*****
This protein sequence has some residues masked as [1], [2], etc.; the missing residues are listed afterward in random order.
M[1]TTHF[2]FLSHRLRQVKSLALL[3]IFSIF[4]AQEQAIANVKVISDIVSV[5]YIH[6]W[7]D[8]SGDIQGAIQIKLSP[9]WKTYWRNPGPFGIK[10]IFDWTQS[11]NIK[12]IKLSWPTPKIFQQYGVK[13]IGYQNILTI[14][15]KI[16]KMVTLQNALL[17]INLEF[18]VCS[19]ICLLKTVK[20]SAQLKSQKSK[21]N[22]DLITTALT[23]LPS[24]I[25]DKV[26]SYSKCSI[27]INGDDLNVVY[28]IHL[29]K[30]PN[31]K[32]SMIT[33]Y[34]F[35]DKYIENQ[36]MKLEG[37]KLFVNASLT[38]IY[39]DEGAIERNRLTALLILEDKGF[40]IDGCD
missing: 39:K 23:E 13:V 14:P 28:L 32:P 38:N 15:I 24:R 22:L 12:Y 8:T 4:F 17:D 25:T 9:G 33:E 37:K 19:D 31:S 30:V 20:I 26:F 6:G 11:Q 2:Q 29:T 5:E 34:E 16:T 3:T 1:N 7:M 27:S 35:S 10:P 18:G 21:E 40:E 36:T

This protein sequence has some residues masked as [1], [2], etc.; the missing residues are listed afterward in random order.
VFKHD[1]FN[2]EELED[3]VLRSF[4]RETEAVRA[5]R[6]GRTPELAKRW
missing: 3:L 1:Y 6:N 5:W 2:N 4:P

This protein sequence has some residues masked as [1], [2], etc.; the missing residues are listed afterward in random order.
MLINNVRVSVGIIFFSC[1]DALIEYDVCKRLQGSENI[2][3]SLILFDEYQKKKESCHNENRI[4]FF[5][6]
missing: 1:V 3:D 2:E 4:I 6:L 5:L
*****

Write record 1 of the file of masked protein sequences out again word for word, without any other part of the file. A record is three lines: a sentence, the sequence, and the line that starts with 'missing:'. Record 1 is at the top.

This protein sequence has some residues masked as [1], [2], etc.; the missing residues are listed afterward in random order.
M[1]TTHF[2]FLSHRLRQVKSLALL[3]IFSIF[4]AQEQAIANVKVISDIVSV[5]YIH[6]W[7]D[8]SGDIQGAIQIKLSP[9]WKTYWRNPGPFGIK[10]IFDWTQS[11]NIK[12]IKLSWPTPKIFQQYGVK[13]IGYQNILTI[14][15]KI[16]KMVTLQNALL[17]INLEF[18]VCS[19]ICLLKTVK[20]SAQLKSQKSK[21]N[22]DLITTALT[23]LPS[24]I[25]DKV[26]SYSKCSI[27]INGDDLNVVY[28]IHL[29]K[30]PN[31]K[32]SMIT[33]Y[34]F[35]DKYIENQ[36]MKLEG[37]KLFVNASLT[38]IY[39]DEGAIERNRLTALLILEDKGF[40]IDGCD
missing: 39:K 23:E 13:V 14:P 28:L 32:P 38:N 15:I 24:R 22:L 12:Y 8:T 4:F 17:D 25:T 9:G 33:E 37:K 19:D 31:S 30:V 20:I 26:F 6:G 11:Q 2:Q 29:T 5:E 34:E 16:T 3:T 1:N 7:M 27:S 35:S 10:P 18:G 21:E 40:E 36:T